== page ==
After the excitement and bustle of Christmas and New Year, there is a certain slowness about January. The days are short, the weather isn’t great, and, despite our resolutions, no one feels all that lively or full of energy. It is understandable, and thankfully the Lectionary gives us the opportunity to revisit some Christmas texts, to ponder the mystery of the Incarnation. While the world around us has taken their decorations down, in the Church we are still celebrating Christmas, and will continue so to do for some time yet. The awesome mystery of God taking human flesh and being born among us needs more than a day’s celebration. Indeed we could spend a whole lifetime pondering the wonderful fact that God has come earth to share our human life, and to bring about our redemption and restoration.
Today’s Old Testament Reading is from The Wisdom of Jesus son of Sirach, also known as Ecclesiasticus. This is a later writing in the Jewish Wisdom Tradition, dated to somewhere between 135-115 years before the birth of Jesus. It was written in Hebrew and soon after translated into Greek. Our reading this morning comes from the beginning of a hymn to Wisdom. Wisdom is likened to the Word of God, and so becomes important as a means of reflecting upon Jesus. This is especially true of the following verse:
‘Then the Creator of all things gave me a command, and my Creator chose the place for my tent.’ (Sir 24:8)
In John’s Gospel we are familiar with the verse:
‘And the Word became flesh and lived among us’ (Jn 1:14)
The word we translate as ‘lived’ actually means ‘pitched his tent’. John’s Gospel is looking back to the Jewish Wisdom tradition to understand the Incarnation, and to place Christ’s birth in a wider scriptural context. The author of Ecclesiasticus was looking forward to a Messiah, and now He has been born. The longed-for salvation has become a reality.
This assurance lies behind St Paul’s joyful greeting to the Christians in Ephesus. As Christians we have entered into a new relationship with God the Father:
‘He destined us for adoption as his children through Jesus Christ, according to the good pleasure of his will, to the praise of his glorious grace that he freely bestowed on us in the Beloved’ (Eph 1:5-6)
Our primary identity is as children of God, as brothers and sisters in Christ. This is through an outpouring of God’s grace — unmerited kindness and generosity because He loves us. This is the heart of the Christian Faith, and the message of Christmas: God loves us. How we respond to that love is our choice. Paul prays that Christ:
‘may give you a spirit of wisdom and revelation as you come to know him, so that, with the eyes of your heart enlightened, you may know what is the hope to which he has called you, what are the riches of his glorious inheritance among the saints.’ (Eph 1:17-18)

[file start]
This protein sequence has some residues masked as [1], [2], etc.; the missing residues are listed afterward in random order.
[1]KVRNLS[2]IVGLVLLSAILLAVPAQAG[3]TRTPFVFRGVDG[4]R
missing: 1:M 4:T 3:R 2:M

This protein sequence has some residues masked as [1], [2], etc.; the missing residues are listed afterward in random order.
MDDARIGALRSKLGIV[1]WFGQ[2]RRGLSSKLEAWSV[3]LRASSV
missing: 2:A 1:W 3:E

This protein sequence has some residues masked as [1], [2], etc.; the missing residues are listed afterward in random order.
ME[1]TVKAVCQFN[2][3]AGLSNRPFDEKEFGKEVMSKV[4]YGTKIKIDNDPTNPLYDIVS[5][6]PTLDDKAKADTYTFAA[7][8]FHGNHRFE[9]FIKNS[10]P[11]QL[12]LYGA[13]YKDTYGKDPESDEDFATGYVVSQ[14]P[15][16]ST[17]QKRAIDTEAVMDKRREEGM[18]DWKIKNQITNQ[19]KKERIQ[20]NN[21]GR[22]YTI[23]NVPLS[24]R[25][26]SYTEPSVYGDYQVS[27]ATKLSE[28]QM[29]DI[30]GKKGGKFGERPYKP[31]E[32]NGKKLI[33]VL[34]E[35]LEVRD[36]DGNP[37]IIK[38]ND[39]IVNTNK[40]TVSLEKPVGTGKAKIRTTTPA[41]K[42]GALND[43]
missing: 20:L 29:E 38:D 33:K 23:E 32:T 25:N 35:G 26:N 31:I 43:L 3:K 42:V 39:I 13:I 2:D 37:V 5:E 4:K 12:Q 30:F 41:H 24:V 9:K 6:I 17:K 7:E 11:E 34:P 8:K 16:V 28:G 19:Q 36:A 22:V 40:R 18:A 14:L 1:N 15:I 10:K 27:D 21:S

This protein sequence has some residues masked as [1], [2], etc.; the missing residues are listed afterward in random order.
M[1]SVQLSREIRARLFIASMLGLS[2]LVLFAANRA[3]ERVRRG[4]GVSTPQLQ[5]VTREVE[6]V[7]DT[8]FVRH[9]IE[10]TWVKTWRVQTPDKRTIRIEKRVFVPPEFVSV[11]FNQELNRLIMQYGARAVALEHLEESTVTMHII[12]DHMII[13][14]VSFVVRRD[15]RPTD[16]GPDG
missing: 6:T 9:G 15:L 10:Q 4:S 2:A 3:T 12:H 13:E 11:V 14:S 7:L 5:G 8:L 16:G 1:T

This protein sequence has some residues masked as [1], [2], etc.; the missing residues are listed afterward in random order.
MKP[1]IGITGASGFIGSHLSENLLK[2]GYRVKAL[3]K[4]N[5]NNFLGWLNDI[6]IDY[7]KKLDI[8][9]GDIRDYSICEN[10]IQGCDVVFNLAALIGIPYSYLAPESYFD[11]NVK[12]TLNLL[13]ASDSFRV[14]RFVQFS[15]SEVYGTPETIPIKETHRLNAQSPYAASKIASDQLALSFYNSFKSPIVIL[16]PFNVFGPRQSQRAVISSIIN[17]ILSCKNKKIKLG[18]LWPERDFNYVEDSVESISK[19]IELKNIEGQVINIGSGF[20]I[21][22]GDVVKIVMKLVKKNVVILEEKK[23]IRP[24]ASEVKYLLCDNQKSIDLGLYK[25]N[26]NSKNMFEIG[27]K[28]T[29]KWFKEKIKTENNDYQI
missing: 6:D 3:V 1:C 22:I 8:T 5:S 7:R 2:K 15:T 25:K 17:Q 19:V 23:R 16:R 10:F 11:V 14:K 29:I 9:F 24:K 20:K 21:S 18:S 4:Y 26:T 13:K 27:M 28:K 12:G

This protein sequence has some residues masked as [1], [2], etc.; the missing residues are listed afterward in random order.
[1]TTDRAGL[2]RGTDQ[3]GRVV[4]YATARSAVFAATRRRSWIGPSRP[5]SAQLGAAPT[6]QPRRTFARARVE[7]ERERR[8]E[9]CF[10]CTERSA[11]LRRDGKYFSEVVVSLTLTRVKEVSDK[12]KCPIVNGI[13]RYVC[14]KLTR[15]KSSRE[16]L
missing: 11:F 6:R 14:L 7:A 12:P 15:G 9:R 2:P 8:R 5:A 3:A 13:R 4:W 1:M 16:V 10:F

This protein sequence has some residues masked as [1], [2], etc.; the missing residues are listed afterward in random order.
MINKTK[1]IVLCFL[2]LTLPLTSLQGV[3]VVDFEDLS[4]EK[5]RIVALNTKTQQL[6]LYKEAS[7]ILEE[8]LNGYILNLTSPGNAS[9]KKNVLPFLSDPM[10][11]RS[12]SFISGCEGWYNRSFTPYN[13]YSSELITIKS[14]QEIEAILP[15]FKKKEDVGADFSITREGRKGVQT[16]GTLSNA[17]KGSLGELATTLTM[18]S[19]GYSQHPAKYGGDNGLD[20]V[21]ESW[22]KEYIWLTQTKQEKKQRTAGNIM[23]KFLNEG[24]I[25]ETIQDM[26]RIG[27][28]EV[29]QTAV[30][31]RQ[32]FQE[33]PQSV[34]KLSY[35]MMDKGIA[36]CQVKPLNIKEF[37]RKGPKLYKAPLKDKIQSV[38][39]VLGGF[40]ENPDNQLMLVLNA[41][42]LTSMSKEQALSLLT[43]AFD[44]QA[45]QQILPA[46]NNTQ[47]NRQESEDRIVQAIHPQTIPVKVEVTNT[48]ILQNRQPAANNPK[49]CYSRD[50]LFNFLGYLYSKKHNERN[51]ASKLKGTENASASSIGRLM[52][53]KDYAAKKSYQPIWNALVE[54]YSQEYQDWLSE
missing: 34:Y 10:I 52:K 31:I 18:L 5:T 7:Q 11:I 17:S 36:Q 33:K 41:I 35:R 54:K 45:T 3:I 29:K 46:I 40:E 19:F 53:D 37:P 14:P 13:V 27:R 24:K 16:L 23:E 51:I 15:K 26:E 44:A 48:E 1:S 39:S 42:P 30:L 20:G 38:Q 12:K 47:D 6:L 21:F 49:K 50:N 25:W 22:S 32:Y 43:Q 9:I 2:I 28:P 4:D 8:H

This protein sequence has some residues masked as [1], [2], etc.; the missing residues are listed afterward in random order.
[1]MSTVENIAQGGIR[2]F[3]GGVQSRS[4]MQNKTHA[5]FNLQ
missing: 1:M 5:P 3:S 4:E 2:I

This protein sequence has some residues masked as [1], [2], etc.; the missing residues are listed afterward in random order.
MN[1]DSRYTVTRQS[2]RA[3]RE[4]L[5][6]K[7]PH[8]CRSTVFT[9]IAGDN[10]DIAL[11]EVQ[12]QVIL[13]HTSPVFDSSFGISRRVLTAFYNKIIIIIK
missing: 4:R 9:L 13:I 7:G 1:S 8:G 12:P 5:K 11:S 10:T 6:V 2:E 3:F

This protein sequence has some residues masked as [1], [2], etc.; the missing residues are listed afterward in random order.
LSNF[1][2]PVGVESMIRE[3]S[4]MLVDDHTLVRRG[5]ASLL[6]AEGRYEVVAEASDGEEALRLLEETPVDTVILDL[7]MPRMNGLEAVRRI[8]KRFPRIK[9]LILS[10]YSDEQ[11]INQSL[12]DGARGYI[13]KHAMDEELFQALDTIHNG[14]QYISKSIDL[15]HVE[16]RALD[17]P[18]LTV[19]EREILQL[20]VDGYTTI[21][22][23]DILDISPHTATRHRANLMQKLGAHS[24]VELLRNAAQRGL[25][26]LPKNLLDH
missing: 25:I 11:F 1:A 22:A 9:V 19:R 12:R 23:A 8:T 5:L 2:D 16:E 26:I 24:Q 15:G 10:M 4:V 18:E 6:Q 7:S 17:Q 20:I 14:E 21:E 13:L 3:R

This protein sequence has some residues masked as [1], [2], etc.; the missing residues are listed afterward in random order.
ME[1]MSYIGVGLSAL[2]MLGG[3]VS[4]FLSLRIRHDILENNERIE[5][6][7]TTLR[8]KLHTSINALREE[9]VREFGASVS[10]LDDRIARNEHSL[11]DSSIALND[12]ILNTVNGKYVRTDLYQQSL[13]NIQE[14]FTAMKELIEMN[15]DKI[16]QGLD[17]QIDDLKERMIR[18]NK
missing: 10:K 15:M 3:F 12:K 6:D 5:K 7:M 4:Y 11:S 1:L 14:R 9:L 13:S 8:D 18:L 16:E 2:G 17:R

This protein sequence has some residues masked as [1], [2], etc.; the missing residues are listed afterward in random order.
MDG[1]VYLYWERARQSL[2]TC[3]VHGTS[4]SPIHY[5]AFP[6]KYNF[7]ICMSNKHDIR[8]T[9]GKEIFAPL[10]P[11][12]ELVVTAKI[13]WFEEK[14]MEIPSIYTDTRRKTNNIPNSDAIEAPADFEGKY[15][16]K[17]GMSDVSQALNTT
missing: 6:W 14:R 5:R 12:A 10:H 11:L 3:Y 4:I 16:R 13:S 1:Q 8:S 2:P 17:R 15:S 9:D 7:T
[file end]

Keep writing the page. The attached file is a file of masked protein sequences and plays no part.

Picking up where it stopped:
Our hope is in Heaven, to spend eternity in God’s nearer presence, to join the Church Triumphant. And this is why Christ is born in Bethlehem: to give us this hope, to bestow this grace upon us. Through our celebration of Christmas we know that ours is a God who comes among us, who comes alongside us, who is not remote, but involved: a God of love.
Saint John take us back to the beginning so that we can see how things fit into the bigger picture. What we are celebrating at Christmas is something which extends through time, both in its nature and its effects. It is why we as Christians make such a big deal of Christmas – it isn’t just something nice to do in the middle of winter. Along with Our Lord’s Passion, Death, and Resurrection, the Birth of Jesus is the most wonderful and important moment of history, and it affects us here and now. What was made known to the shepherds, we now proclaim to the world. This is shown symbolically in the Feast of the Epiphany, where the Wise Men point to the manifestation of Christ’s Divinity made visible to the whole world — the recognition of God’s saving love:
‘And the Word was made flesh and dwelt among us, and we have seen his glory, the glory as of a father’s only son, full of grace and truth.’ (Jn 1:14)
The reality of the Incarnation, of God with us, Emmanuel, is that God lives with us, sharing our human life, and showing us the glory of God. That which Moses hid his face from in the Book of Exodus is now made plain, and displayed for all to see. It is a proclamation of the glory, the love, and the goodness of God. This is shown by our adoption as children of God, when we are given an inheritance. This inheritance is eternal life and a close relationship with God who restores and heals us.
The last two years have shown us that humanity desperately needs healing and restoration. This is possible through Christ who can heal our wounds, and restore in us the image of the God who created us. We long for this, we pray for it, and, if we are willing to let God be at work in us, it can become a reality here and now.
So as we begin 2022, we are grateful that we are able to meet together in worship, and we look forward in hope to a future much brighter than the dark days we have endured. Let us walk in the light of Christ, and know the fullness of His joy. Let us be glad that as a pledge of His Love Christ gives Himself, to feed us with His Body and His Blood. Through the bread and wine of Communion we have a foretaste of Heaven. This is food for our journey of faith here on earth, so that we may know Christ’s love, and touch it and taste it. By participation in the Eucharist, physically or spiritually, we are strengthened to live that faith and to proclaim it by word and deed. So at the start of this new year, we pray that all the world may enter into His joy, live His life, and know His healing. We join with the angels to sing the praise of God the Father, God the Son, and God the Holy Spirit. To whom be ascribed, as is most right and just, all might, majesty, glory dominion, and power, now and forever. Amen.